The most relevant economic data for the Fed to peruse last week was the government’s advance estimate for third-quarter GDP. Though growth came in at a solid 3.5 percent, some saw warning signs in the numbers because the bulk of that growth was the result of higher spending by consumers and the government but not by businesses, despite the recent corporate tax cuts. In addition, exports, likely hurt by tariffs, fell 3.5 percent, and there was little sign of relief on that front as the government’s preliminary reading for the goods trade balance in September was $76 billion, the largest imbalance on record. Still, consumer spending, which accounts for more than two-thirds of GDP, was 4 percent, the highest figure since the last quarter of 2014. And, following GDP expansion of 4.2 percent in the second quarter, there’s a good chance that growth will come in over 3 percent on an annual basis for the first time since 2005.
Italy digs in
Italy and the European Union (EU) were at odds last week after the EU rejected Italy’s budget plan for 2019 which would run a deficit of 2.4 percent, saying Italy was “openly and consciously going against commitments made;” the projected deficit was three times what the previous Italian government had agreed to. Italy’s populist government, which was elected on a platform that included resistance to the EU, has so far refused to give ground. And unlike the budget showdown with Greece, which eventually compromised with the EU, Italy’s economy is the continent’s third largest after Germany and France, and the governing coalition presumably has more leverage to push back against Brussels.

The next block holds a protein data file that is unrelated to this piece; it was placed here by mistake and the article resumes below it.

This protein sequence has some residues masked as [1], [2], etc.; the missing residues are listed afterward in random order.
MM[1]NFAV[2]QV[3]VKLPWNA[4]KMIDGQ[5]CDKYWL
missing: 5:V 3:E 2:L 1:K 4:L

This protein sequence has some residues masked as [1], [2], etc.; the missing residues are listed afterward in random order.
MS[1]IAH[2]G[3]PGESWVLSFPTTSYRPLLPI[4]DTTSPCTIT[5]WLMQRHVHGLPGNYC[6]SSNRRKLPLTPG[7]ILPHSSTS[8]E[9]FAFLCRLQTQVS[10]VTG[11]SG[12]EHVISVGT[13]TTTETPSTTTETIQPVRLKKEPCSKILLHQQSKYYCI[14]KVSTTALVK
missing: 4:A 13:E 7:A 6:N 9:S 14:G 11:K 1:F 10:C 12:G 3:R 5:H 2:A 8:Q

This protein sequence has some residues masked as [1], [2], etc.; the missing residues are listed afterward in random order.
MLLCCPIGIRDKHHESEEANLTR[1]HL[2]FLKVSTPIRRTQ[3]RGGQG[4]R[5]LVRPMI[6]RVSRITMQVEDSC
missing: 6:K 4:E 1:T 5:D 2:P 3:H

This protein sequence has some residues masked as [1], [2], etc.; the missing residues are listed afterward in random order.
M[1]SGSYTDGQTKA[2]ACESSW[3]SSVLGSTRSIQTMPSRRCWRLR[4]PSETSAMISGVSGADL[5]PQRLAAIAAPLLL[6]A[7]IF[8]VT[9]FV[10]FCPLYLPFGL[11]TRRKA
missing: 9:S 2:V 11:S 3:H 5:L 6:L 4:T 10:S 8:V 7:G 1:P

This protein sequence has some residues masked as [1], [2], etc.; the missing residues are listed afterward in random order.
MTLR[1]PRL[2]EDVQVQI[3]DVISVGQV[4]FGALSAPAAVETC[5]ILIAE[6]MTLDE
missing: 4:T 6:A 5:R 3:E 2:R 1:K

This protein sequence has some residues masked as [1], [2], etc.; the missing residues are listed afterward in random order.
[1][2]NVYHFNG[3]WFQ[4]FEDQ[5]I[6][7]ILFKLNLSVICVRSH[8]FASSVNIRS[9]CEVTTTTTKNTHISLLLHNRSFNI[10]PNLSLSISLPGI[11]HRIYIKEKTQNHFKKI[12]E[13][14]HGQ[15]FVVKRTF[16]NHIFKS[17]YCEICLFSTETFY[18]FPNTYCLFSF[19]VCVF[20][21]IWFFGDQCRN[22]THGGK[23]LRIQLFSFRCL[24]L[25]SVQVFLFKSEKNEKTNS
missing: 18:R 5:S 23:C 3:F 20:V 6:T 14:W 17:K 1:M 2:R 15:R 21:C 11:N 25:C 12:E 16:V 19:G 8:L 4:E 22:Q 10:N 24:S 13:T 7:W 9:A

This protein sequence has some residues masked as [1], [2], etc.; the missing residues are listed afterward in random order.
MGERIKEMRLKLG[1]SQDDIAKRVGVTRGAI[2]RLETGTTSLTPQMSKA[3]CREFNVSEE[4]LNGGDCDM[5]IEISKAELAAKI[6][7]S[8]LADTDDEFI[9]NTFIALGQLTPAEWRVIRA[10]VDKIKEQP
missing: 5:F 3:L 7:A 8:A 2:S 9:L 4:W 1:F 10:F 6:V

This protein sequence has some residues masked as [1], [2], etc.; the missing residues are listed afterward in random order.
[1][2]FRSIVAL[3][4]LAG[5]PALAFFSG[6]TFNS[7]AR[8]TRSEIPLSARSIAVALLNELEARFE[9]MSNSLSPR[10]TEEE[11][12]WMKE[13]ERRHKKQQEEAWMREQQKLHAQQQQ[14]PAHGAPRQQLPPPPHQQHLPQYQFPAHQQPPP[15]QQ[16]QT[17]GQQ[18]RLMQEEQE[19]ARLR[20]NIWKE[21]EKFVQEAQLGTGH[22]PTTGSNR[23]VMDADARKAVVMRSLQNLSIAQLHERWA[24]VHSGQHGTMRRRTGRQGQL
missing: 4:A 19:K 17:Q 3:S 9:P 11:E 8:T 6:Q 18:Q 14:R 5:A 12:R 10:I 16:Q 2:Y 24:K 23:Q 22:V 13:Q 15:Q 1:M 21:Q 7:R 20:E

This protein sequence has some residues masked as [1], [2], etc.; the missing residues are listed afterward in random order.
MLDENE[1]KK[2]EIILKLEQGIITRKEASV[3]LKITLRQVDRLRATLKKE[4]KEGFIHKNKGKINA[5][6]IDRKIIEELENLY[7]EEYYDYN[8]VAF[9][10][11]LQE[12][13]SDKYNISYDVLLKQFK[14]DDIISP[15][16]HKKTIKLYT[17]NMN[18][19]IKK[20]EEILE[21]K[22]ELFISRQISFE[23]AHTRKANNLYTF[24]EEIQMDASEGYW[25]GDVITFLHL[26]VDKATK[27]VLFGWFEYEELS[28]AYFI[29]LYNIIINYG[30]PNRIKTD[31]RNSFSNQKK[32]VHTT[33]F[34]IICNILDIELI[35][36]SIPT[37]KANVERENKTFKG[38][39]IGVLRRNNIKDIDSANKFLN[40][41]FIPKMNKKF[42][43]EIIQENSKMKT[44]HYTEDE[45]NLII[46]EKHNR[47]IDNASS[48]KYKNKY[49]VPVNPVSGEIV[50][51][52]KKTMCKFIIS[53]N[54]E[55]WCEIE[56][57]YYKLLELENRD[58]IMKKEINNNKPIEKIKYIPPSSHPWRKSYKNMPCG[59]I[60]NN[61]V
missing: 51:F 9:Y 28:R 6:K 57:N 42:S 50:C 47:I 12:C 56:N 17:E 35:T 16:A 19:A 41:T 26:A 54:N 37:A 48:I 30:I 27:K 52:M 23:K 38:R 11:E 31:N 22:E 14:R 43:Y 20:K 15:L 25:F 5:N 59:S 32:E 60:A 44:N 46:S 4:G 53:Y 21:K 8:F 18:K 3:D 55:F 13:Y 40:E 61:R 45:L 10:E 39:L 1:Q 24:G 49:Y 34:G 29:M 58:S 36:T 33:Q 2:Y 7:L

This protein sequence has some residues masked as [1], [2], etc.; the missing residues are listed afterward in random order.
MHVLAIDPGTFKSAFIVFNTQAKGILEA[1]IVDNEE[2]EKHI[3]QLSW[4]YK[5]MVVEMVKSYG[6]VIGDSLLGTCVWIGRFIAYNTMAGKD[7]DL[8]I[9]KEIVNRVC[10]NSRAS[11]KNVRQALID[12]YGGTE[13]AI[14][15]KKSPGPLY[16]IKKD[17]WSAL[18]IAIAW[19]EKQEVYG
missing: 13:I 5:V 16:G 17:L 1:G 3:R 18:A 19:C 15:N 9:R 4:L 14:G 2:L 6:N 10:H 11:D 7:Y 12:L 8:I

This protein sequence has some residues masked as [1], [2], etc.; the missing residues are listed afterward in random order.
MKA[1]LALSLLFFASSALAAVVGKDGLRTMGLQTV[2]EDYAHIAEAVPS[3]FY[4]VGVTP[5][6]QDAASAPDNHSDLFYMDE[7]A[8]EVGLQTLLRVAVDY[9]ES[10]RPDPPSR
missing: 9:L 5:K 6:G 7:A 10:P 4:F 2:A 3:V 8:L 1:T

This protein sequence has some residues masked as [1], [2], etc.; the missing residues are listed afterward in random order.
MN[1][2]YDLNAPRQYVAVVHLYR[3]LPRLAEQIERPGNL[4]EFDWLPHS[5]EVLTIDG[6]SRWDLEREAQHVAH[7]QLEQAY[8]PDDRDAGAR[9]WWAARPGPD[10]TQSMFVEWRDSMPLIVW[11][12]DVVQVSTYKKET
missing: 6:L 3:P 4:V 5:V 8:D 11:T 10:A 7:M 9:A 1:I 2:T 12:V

Relief for Puerto Rico?
Puerto Rico’s bond prices rose after the federal oversight board managing its bankruptcy released a plan to handle the commonwealth’s debt and also address GDP growth and post-hurricane recovery. The board is trying to help Puerto Rico, which filed for bankruptcy protection in May of 2017, negotiate a deal to manage the billions in debt held by hedge funds.
New home sales tumble
In other news, new home sales fell for the fourth month in a row in September, off 5.5 percent to 553,000; sales were down 13.2 percent year over year. Inventory rose to 7.1 months’ supply, the highest total since 2011, which could help bring home buyers back into the market despite rising mortgage rates. The National Association of Realtors reported that its Pending Home Sales Index was up 0.5 percent in September to 104.6, though sales were off 3.4 percent from a year earlier, the fifth month straight for annual decreases. Retail inventories were down 0.1 percent in September from August. The University of Michigan said its Consumer Sentiment Index was 98.6 for October compared to an initial reading of 99, but remained near a fourteen-year high. And first-time jobless claims for the week ending Oct. 20 rose 5,000 to 215,000; the four-week moving average was unchanged at 211,750.
A look ahead
This upcoming week will be a busy one for economic updates, including the latest on personal consumption expenditures, the S&P CoreLogic Case-Shiller home price index, nonfarm productivity, construction spending, the Institute for Supply Management’s Manufacturing Index, vehicle sales, the trade balance, orders for factory, durable, and capital goods, and, on Friday, the jobless rate for October, expected to remain unchanged at 3.7 percent. In addition, both Apple and Facebook will release their third-quarter earnings reports.